CrisisWatch is our global conflict tracker, a tool designed to help decision-makers prevent deadly violence by keeping them up-to-date with developments in over 70 conflicts and crises, identifying trends and alerting them to risks of escalation and opportunities to advance peace.
Increasing Israeli-Palestinian tensions culminated in Israel launching "Operation Protective Edge" in Gaza in early July (see our latest report and commentary). The assault, which started as an aerial campaign and was later extended to include ground operations, reportedly killed more than 1,400 Palestinians throughout the month while 64 Israelis were killed in clashes inside the Gaza Strip and by Hamas rocket fire. Several attempts at reaching a ceasefire agreement failed in July. Israel backed proposals demanding a cessation of hostilities as a prerequisite for negotiating a long-term truce, while Hamas insisted that ceasefire modalities not agreed to during the fighting would never be addressed. As CrisisWatch goes to press there are reports that a three-day humanitarian ceasefire announced 1 August has already collapsed.
Iraq’s army and political leadership has made no tangible progress in responding to June’s territorial gains by jihadi and other rebel groups across the country’s north-west. A poorly-planned 15 July assault to recapture Tikrit failed while the jihadis leading the takeover, the Islamic State (formerly ISIL), moved to consolidate control in captured areas, eliminate Sunni rivals and destroy religious sites. Politicians in Baghdad continued jockeying for positions following April’s parliamentary elections, with Prime Minister Maliki showing no sign of wavering in his demand to retain his post. Unprecedented tensions also arose between Maliki and the Kurdistan Regional Government (KRG) over Kurdish territorial gains, boycotts of cabinet sessions and increasing calls for independence. (See our latest report and commentary.)
Syria’s northern armed opposition looks increasingly precarious. In the past month, opposition fighters were defeated by rival rebels from the jihadi group the Islamic State (formerly ISIL) in the eastern province Deir al-Zour while regime forces made progress in encircling rebels in Aleppo. Setbacks faced by the increasingly disorganised and poorly armed moderate opposition factions in Aleppo could provide an opportunity for IS to push further west (see our latest commentary). Meanwhile, IS and regime forces were increasingly drawn into direct confrontation as a consequence of their respective gains. IS reportedly seized a gas field east of Homs in mid-July and later took control of regime bases in Raqqa and Hassakeh provinces.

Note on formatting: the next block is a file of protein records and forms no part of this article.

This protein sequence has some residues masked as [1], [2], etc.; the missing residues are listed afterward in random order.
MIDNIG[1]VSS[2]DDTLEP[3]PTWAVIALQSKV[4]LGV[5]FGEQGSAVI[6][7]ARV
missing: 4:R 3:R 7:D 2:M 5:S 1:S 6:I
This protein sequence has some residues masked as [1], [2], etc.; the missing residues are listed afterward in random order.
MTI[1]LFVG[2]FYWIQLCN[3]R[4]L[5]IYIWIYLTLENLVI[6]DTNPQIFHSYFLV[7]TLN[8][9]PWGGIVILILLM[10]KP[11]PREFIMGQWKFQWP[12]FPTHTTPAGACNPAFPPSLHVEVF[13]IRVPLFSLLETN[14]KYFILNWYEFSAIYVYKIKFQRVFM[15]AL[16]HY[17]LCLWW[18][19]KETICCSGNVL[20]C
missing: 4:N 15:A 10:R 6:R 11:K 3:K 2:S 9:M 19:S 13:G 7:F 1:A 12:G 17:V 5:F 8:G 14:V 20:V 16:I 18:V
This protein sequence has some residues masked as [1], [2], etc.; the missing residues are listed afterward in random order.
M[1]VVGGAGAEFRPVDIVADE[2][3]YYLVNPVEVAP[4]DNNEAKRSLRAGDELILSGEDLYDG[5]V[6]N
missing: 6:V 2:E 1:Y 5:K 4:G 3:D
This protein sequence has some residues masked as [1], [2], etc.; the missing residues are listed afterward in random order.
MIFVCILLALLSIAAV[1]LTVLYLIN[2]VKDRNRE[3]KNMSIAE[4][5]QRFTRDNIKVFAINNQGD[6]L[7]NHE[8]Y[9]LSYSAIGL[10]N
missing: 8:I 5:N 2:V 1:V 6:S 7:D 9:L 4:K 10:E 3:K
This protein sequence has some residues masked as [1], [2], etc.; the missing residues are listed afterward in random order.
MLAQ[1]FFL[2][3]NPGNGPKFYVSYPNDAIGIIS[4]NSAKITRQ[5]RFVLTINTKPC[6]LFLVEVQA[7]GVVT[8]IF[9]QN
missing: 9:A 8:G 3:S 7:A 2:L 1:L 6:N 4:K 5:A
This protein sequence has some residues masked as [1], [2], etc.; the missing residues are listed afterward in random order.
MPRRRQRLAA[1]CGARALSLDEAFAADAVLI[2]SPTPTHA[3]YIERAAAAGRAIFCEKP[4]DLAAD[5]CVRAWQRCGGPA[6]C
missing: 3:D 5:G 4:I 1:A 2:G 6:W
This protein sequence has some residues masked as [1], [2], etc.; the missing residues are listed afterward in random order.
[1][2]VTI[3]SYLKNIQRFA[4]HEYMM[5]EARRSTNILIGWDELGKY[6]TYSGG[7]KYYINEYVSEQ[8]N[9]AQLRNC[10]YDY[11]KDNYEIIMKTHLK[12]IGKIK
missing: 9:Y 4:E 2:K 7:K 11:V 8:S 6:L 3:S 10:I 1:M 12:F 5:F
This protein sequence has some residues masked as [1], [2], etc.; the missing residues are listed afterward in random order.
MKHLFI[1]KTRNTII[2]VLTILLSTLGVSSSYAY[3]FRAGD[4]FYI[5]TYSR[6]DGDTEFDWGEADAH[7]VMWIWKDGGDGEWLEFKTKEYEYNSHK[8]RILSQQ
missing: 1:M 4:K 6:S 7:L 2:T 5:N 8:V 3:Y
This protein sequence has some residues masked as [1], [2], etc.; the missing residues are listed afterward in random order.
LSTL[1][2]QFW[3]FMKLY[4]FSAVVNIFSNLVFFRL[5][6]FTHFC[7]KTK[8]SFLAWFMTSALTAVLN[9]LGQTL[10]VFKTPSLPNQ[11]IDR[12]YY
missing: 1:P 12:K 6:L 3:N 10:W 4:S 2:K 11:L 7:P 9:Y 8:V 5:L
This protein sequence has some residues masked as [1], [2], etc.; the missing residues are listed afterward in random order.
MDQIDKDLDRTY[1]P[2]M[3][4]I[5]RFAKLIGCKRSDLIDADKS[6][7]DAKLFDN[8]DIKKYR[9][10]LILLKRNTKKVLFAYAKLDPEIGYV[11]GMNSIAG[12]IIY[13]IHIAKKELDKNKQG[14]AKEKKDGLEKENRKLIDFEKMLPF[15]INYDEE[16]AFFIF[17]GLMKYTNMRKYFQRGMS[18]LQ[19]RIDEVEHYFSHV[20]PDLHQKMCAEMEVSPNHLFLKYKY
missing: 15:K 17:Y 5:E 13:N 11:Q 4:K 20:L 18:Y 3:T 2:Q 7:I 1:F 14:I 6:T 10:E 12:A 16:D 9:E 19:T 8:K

In Libya security units affiliated with Islamist-leaning Libya Revolutionaries’ Operation Room (LROR) clashed with Zintan militias over control of Tripoli airport, leaving scores dead. Many were also reported killed in ongoing violence between various government forces and militias in Benghazi during the second half of the month. The UN and most embassies evacuated their staff throughout the month citing security concerns. A newly-elected parliament faces challenges convening due to the ongoing violence: even if it does convene, its ability to find consensus on a way to tackle the country's escalating insecurity is uncertain.
South Sudan’s conflict escalated further as fighting broke out in new areas of Greater Bahr el Ghazal and both the government and SPLM in Opposition (SPLM-IO) launched offensives that displaced thousands, including a government attack on a World Food Programme distribution site. Tensions grew in the three Equatorian states, taking the form of demands for a federal government structure and frustrations over the perceived Dinka monopoly on state power. The EU imposed its first sanctions and renewed its arms embargo amid calls for the UN Security Council to follow suit. (See our recent Conflict Alert and commentary on civil society.)
Al-Shabaab stepped up its attacks across Somalia during the holy month of Ramadan, killing dozens of government and security officials. The Somali Federal Government fired its police and intelligence chiefs after an attack on the presidential palace in early July. Tribal violence and tensions over the creation of a new federal state continued in south central.